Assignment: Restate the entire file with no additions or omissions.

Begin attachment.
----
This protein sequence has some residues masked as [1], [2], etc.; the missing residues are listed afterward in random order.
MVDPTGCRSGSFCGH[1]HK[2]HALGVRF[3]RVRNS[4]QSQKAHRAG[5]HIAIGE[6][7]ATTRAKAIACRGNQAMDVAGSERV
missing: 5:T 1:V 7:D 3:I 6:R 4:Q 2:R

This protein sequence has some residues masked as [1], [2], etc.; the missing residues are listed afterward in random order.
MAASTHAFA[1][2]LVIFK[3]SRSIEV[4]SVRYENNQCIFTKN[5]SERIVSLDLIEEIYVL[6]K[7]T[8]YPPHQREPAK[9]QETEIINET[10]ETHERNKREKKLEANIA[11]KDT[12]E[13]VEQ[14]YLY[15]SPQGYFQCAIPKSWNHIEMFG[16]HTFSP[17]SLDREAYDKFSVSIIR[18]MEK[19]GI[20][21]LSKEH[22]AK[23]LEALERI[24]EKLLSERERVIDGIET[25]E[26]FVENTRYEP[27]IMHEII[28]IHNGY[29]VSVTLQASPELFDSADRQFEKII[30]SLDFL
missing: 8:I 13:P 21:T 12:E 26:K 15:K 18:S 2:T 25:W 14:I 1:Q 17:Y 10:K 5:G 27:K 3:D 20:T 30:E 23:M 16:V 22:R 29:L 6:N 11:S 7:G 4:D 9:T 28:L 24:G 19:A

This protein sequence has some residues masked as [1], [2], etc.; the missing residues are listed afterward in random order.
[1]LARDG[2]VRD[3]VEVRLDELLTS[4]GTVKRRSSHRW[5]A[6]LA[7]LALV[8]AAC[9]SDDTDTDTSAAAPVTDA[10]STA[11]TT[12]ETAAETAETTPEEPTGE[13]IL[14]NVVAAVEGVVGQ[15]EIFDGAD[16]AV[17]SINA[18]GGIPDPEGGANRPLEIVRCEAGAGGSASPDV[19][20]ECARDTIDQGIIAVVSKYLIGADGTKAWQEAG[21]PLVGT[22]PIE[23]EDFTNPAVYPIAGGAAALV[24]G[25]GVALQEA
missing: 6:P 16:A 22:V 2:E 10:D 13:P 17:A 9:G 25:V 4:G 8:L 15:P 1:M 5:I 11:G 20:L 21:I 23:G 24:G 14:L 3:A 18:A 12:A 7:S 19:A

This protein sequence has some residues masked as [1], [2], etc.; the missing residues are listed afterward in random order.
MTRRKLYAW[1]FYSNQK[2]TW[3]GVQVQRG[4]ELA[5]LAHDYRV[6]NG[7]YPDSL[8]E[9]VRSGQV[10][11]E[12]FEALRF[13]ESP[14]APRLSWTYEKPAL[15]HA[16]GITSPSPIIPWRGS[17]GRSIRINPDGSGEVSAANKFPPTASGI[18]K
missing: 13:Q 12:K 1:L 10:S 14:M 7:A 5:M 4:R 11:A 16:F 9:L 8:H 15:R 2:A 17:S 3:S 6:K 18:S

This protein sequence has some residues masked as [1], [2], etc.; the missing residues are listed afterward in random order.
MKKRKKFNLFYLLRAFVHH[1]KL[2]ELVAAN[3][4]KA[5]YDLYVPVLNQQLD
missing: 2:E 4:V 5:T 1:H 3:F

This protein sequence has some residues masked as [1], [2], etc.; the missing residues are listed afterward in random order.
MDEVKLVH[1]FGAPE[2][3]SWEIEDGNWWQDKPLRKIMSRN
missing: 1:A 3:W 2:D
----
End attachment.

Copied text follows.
This protein sequence has some residues masked as [1], [2], etc.; the missing residues are listed afterward in random order.
MVDPTGCRSGSFCGH[1]HK[2]HALGVRF[3]RVRNS[4]QSQKAHRAG[5]HIAIGE[6][7]ATTRAKAIACRGNQAMDVAGSERV
missing: 5:T 1:V 7:D 3:I 6:R 4:Q 2:R

This protein sequence has some residues masked as [1], [2], etc.; the missing residues are listed afterward in random order.
MAASTHAFA[1][2]LVIFK[3]SRSIEV[4]SVRYENNQCIFTKN[5]SERIVSLDLIEEIYVL[6]K[7]T[8]YPPHQREPAK[9]QETEIINET[10]ETHERNKREKKLEANIA[11]KDT[12]E[13]VEQ[14]YLY[15]SPQGYFQCAIPKSWNHIEMFG[16]HTFSP[17]SLDREAYDKFSVSIIR[18]MEK[19]GI[20][21]LSKEH[22]AK[23]LEALERI[24]EKLLSERERVIDGIET[25]E[26]FVENTRYEP[27]IMHEII[28]IHNGY[29]VSVTLQASPELFDSADRQFEKII[30]SLDFL
missing: 8:I 13:P 21:T 12:E 26:K 15:K 18:S 2:T 25:W 14:I 1:Q 17:Y 10:K 5:G 27:K 3:D 20:T 30:E 23:M 16:V 22:R 29:L 6:N 11:S 7:G 4:D 9:T 28:L 24:G 19:A

This protein sequence has some residues masked as [1], [2], etc.; the missing residues are listed afterward in random order.
[1]LARDG[2]VRD[3]VEVRLDELLTS[4]GTVKRRSSHRW[5]A[6]LA[7]LALV[8]AAC[9]SDDTDTDTSAAAPVTDA[10]STA[11]TT[12]ETAAETAETTPEEPTGE[13]IL[14]NVVAAVEGVVGQ[15]EIFDGAD[16]AV[17]SINA[18]GGIPDPEGGANRPLEIVRCEAGAGGSASPDV[19][20]ECARDTIDQGIIAVVSKYLIGADGTKAWQEAG[21]PLVGT[22]PIE[23]EDFTNPAVYPIAGGAAALV[24]G[25]GVALQEA
missing: 6:P 16:A 22:V 2:E 10:D 13:P 17:A 9:G 25:V 4:G 8:L 15:P 1:M 5:I 11:G 20:L 21:I 23:G 24:G 14:L 3:A 18:A 12:A 7:S 19:A

This protein sequence has some residues masked as [1], [2], etc.; the missing residues are listed afterward in random order.
MTRRKLYAW[1]FYSNQK[2]TW[3]GVQVQRG[4]ELA[5]LAHDYRV[6]NG[7]YPDSL[8]E[9]VRSGQV[10][11]E[12]FEALRF[13]ESP[14]APRLSWTYEKPAL[15]HA[16]GITSPSPIIPWRGS[17]GRSIRINPDGSGEVSAANKFPPTASGI[18]K
missing: 13:Q 12:K 1:L 10:S 14:M 7:A 5:M 4:R 11:A 16:F 9:L 8:H 15:R 2:A 17:S 3:S 6:K 18:S

This protein sequence has some residues masked as [1], [2], etc.; the missing residues are listed afterward in random order.
MKKRKKFNLFYLLRAFVHH[1]KL[2]ELVAAN[3][4]KA[5]YDLYVPVLNQQLD
missing: 2:E 4:V 5:T 1:H 3:F

This protein sequence has some residues masked as [1], [2], etc.; the missing residues are listed afterward in random order.
MDEVKLVH[1]FGAPE[2][3]SWEIEDGNWWQDKPLRKIMSRN
missing: 1:A 3:W 2:D